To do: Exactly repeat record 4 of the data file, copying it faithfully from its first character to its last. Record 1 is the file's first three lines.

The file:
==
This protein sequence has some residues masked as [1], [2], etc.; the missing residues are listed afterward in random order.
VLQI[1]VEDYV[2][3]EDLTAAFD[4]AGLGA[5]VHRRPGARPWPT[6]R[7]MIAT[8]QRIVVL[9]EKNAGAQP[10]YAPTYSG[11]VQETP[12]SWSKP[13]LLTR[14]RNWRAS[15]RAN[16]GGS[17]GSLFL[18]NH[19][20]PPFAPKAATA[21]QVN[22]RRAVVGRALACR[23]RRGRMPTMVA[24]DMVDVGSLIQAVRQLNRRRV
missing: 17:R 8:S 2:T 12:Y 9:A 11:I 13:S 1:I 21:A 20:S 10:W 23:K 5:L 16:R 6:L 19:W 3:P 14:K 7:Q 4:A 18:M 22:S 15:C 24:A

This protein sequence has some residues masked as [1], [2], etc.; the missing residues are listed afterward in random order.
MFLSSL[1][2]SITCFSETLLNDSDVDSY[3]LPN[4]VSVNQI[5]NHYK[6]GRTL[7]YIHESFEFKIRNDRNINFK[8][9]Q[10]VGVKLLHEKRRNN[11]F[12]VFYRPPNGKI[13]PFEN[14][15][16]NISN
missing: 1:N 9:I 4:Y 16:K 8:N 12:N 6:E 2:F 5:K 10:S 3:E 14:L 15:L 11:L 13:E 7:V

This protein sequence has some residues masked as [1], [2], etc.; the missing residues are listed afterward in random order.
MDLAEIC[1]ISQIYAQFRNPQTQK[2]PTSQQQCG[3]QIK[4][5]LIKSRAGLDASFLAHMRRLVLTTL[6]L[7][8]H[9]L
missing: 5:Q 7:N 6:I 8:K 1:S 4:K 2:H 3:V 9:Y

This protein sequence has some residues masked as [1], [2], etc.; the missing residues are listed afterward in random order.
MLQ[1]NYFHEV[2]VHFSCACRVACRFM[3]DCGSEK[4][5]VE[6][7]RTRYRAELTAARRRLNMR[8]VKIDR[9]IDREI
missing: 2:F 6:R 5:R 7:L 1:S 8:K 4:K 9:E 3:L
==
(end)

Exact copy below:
This protein sequence has some residues masked as [1], [2], etc.; the missing residues are listed afterward in random order.
MLQ[1]NYFHEV[2]VHFSCACRVACRFM[3]DCGSEK[4][5]VE[6][7]RTRYRAELTAARRRLNMR[8]VKIDR[9]IDREI
missing: 2:F 6:R 5:R 7:L 1:S 8:K 4:K 9:E 3:L